Trump considered daughter Ivanka as 2016 running mate, book says

By Jennifer Jacobs, Bloomberg News on

Published in Political News

As he contemplated running mates in 2016, Gates writes, Trump was open to the possibility of adding former Secretary of State Condoleezza Rice or then-Senator Bob Corker of Tennessee to the ticket. Both took themselves out of consideration, Gates writes.

Another potential VP choice, Iowa Senator Joni Ernst, "drew harsh comparisons to Sarah Palin" because of her inexperience, Gates writes. And Trump derided another possibility, Alabama Senator Jeff Sessions, as "Mr. Magoo," Gates says. Sessions went on to be Trump's first attorney general.

Manafort then "subtly pushed once more for someone who could bring balance to the ticket, like Pence," Gates writes.

"But Trump said, 'Look, I don't like any of these people,'" Gates writes. "Once again, he said, 'I think it should be Ivanka.'"

Trump continued to bring up the idea over the next few weeks, which signaled to his advisers "just how serious he was about putting his politically inexperienced daughter just a heartbeat from the presidency," Gates writes.

Manafort twice tested voters' opinions of Ivanka Trump by placing her name next to a dozen potential vice presidential candidates in internal campaign polls, Gates writes. "She didn't poll tremendously high, but higher than we expected, and that only added to the seriousness of her consideration."

In early July 2016, according to Gates, "Trump still seemed cool to Pence," and "the Ivanka idea started to catch some momentum. People on the team argued that Ivanka brought a balance to her father. 'She's more moderate.' 'She could help with independents!'"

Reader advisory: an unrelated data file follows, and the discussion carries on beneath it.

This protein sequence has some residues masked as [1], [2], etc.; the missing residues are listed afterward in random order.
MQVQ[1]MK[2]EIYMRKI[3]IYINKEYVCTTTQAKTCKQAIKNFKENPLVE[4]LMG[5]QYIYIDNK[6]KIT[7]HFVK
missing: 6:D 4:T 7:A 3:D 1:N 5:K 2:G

But Ivanka Trump pulled herself out of the running, Gates writes. "She went to her father and said, 'No, Dad. It's not a good idea.' And he capitulated."

The book says Ivanka Trump and Kushner were fond of former House Speaker Newt Gingrich as a running mate.


"But Trump had already told us, privately, that he thought 'there was something wrong and off' with Newt," Gates writes. "He would constantly hit Trump with a barrage of policy ideas, and Trump did not have the appetite or patience to deal with him."

Trump agreed with advisers that the fallout from Chris Christie's "Bridgegate" scandal "and Christie's own media-hungry presidential ambitions" ruled him out for the job, Gates writes.

And so there was almost no one left on the vice presidential short list when Trump flew to Indiana on July 12, the book says.

Trump and Pence had a "cordial" meeting, but Trump wasn't sold, Gates writes. Trump had early called Pence "a loser" because he'd endorsed Texas Senator Ted Cruz in the Republican primaries and was struggling in his own gubernatorial re-election contest, Gates writes.

Then Gates got a phone call from campaign aide John McEntee, who said there was a mechanical issue with Trump's plane. Stranded overnight in Indiana, Trump had breakfast with Pence, and was impressed with the governor's assertive side when he verbally ripped into Hillary Clinton, Gates writes.

Trump tweeted on July 15 that Pence was his choice.

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